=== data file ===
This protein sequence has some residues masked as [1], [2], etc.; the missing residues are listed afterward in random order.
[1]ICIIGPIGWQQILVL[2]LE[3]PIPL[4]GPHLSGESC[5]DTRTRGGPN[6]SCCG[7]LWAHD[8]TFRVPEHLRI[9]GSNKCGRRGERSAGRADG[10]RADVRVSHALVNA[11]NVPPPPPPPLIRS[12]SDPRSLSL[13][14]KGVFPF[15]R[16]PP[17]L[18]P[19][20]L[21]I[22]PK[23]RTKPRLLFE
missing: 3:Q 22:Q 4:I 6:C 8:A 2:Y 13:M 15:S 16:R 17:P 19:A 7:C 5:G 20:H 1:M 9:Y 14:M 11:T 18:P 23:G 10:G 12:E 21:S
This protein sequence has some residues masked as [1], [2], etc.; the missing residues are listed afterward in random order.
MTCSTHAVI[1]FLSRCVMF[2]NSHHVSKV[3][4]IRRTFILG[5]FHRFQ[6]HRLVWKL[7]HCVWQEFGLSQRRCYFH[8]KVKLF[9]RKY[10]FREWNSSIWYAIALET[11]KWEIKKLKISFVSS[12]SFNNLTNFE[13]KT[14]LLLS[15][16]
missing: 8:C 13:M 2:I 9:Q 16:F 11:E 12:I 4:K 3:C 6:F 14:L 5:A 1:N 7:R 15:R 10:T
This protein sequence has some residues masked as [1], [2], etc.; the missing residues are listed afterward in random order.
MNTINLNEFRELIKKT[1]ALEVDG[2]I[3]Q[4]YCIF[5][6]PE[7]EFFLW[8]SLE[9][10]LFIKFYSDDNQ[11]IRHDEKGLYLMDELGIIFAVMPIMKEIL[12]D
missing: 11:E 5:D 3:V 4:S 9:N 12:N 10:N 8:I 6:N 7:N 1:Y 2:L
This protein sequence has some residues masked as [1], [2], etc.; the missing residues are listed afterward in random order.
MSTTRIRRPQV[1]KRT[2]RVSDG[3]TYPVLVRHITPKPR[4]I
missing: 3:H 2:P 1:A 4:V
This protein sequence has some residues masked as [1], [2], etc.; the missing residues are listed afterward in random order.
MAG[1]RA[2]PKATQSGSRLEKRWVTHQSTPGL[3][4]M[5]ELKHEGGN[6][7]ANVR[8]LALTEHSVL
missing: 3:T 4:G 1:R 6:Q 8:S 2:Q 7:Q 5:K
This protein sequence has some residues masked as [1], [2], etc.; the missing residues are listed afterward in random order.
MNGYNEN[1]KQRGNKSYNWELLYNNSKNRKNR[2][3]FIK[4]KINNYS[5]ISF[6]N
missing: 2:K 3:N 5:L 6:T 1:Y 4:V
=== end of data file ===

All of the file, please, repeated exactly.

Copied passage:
This protein sequence has some residues masked as [1], [2], etc.; the missing residues are listed afterward in random order.
[1]ICIIGPIGWQQILVL[2]LE[3]PIPL[4]GPHLSGESC[5]DTRTRGGPN[6]SCCG[7]LWAHD[8]TFRVPEHLRI[9]GSNKCGRRGERSAGRADG[10]RADVRVSHALVNA[11]NVPPPPPPPLIRS[12]SDPRSLSL[13][14]KGVFPF[15]R[16]PP[17]L[18]P[19][20]L[21]I[22]PK[23]RTKPRLLFE
missing: 3:Q 22:Q 4:I 6:C 8:A 2:Y 13:M 15:S 16:R 17:P 19:A 7:C 5:G 20:H 1:M 9:Y 14:M 11:T 18:P 23:G 10:G 12:E 21:S
This protein sequence has some residues masked as [1], [2], etc.; the missing residues are listed afterward in random order.
MTCSTHAVI[1]FLSRCVMF[2]NSHHVSKV[3][4]IRRTFILG[5]FHRFQ[6]HRLVWKL[7]HCVWQEFGLSQRRCYFH[8]KVKLF[9]RKY[10]FREWNSSIWYAIALET[11]KWEIKKLKISFVSS[12]SFNNLTNFE[13]KT[14]LLLS[15][16]
missing: 8:C 13:M 2:I 9:Q 16:F 11:E 12:I 4:K 3:C 6:F 14:L 5:A 1:N 7:R 15:R 10:T
This protein sequence has some residues masked as [1], [2], etc.; the missing residues are listed afterward in random order.
MNTINLNEFRELIKKT[1]ALEVDG[2]I[3]Q[4]YCIF[5][6]PE[7]EFFLW[8]SLE[9][10]LFIKFYSDDNQ[11]IRHDEKGLYLMDELGIIFAVMPIMKEIL[12]D
missing: 11:E 5:D 3:V 4:S 9:N 12:N 10:N 8:I 6:N 7:N 1:Y 2:L
This protein sequence has some residues masked as [1], [2], etc.; the missing residues are listed afterward in random order.
MSTTRIRRPQV[1]KRT[2]RVSDG[3]TYPVLVRHITPKPR[4]I
missing: 3:H 2:P 1:A 4:V
This protein sequence has some residues masked as [1], [2], etc.; the missing residues are listed afterward in random order.
MAG[1]RA[2]PKATQSGSRLEKRWVTHQSTPGL[3][4]M[5]ELKHEGGN[6][7]ANVR[8]LALTEHSVL
missing: 3:T 4:G 1:R 6:Q 8:S 2:Q 7:Q 5:K
This protein sequence has some residues masked as [1], [2], etc.; the missing residues are listed afterward in random order.
MNGYNEN[1]KQRGNKSYNWELLYNNSKNRKNR[2][3]FIK[4]KINNYS[5]ISF[6]N
missing: 2:K 3:N 5:L 6:T 1:Y 4:V